Breaking the rules

by Nina Boyd

We are forbidden to speak.
I drum on the table when the guard walks away:
dot-dot dot-dash dash-dash dash dash-dash-dash dash-dash

The others are curious, one even taps out
a jumble of long and short. I listen, hear nonsense,
keep my eyes down, shake my head.
I try each meal’s new neighbours:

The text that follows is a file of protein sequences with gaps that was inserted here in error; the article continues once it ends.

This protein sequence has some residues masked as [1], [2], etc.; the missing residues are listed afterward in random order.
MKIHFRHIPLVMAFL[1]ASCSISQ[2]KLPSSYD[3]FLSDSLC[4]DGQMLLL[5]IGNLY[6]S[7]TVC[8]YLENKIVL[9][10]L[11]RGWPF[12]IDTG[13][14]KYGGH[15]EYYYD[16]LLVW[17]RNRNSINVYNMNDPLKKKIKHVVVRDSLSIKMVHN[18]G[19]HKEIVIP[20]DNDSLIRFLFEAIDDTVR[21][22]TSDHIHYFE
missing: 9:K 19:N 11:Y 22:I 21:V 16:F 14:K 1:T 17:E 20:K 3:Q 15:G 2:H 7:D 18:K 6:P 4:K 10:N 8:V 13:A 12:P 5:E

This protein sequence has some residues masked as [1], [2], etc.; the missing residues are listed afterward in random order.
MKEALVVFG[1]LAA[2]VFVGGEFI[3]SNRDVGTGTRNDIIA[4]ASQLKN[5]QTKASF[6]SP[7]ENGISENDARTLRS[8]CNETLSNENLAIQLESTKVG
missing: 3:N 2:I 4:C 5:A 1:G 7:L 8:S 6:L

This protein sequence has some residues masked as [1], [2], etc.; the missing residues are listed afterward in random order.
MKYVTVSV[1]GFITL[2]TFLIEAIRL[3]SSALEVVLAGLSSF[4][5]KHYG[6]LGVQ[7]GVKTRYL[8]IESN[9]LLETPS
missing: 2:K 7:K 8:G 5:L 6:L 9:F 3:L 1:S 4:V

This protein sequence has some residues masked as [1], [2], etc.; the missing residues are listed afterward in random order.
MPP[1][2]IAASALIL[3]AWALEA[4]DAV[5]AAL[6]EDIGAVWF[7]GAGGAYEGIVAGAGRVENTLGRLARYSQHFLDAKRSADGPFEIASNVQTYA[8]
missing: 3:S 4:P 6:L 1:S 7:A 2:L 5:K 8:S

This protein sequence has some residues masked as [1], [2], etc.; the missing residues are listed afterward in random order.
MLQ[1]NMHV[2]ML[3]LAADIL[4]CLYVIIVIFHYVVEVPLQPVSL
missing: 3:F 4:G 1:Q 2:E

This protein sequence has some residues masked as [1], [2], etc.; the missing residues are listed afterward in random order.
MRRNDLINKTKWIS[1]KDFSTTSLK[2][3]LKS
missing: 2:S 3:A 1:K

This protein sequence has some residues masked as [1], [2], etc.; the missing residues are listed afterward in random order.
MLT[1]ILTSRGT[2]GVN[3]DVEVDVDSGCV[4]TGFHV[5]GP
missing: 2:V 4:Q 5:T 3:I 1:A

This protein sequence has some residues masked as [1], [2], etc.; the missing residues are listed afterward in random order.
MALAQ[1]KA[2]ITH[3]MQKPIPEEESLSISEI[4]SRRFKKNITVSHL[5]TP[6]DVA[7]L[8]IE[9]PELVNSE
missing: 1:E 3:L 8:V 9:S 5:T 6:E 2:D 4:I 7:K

dot-dot dot-dash dash-dash dash dash-dash-dash dash-dash

“Hello, Tom!” He’s opposite me, grinning into his gruel.
Our spoons introduce us on the scrubbed deal.
Sometimes we can’t speak for weeks.
It’s a slow-growing friendship.

The governor raps the edge of his desk with a pencil,
spells out by chance the name of a planet.
He can’t work out how it’s done, or even what it is
that’s being done.

In solitary the walls ring with my message:
dot-dot dot-dash dash-dash dash dash-dash-dash dash-dash
I am Tom.
I am Tom.